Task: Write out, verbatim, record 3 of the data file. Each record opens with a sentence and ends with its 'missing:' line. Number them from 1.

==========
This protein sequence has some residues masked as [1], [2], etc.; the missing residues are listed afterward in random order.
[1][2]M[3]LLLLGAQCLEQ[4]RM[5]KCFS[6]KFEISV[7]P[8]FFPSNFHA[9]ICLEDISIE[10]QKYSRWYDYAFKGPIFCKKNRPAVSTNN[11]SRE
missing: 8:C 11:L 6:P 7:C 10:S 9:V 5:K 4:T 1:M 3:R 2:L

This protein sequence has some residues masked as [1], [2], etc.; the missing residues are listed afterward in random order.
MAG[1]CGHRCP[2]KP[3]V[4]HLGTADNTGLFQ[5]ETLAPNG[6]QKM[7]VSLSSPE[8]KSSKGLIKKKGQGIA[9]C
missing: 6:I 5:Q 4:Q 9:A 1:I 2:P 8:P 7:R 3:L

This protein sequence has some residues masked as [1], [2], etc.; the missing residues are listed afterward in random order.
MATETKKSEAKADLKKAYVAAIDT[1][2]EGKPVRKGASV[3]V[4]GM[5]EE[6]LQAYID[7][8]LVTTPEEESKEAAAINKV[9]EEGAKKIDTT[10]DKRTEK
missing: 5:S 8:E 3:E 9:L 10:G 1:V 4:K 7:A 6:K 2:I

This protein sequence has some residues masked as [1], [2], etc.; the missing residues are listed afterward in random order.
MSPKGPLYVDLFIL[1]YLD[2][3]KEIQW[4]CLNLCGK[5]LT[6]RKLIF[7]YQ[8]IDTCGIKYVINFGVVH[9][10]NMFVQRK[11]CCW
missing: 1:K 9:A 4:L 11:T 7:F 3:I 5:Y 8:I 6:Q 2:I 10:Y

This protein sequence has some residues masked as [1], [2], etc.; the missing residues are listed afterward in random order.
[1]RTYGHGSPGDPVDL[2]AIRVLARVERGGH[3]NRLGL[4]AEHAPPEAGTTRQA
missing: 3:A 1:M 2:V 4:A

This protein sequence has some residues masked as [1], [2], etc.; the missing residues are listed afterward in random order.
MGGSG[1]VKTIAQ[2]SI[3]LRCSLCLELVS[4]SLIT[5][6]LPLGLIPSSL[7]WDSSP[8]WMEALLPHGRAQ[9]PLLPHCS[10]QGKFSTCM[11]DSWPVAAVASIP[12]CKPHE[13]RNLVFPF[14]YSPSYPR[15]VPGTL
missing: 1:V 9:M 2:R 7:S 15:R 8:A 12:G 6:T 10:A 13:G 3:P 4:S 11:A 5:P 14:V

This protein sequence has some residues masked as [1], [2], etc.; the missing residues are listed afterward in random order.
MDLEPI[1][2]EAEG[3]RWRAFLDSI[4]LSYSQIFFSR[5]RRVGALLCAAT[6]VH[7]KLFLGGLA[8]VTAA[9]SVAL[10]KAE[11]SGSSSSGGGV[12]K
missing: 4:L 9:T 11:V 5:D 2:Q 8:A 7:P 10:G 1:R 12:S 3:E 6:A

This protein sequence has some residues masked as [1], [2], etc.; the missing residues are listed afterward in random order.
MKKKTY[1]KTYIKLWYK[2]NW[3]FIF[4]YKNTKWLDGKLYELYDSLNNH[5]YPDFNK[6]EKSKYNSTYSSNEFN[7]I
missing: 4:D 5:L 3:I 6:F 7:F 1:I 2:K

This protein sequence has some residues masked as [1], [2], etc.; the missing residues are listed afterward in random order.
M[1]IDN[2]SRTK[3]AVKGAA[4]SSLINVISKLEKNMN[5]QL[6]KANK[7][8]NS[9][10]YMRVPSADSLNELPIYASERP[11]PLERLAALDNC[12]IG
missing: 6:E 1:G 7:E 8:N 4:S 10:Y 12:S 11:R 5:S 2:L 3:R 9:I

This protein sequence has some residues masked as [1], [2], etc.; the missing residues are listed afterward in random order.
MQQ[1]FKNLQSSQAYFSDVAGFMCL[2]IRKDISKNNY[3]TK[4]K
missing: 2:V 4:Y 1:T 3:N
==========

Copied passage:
This protein sequence has some residues masked as [1], [2], etc.; the missing residues are listed afterward in random order.
MATETKKSEAKADLKKAYVAAIDT[1][2]EGKPVRKGASV[3]V[4]GM[5]EE[6]LQAYID[7][8]LVTTPEEESKEAAAINKV[9]EEGAKKIDTT[10]DKRTEK
missing: 5:S 8:E 3:E 9:L 10:G 1:V 4:K 7:A 6:K 2:I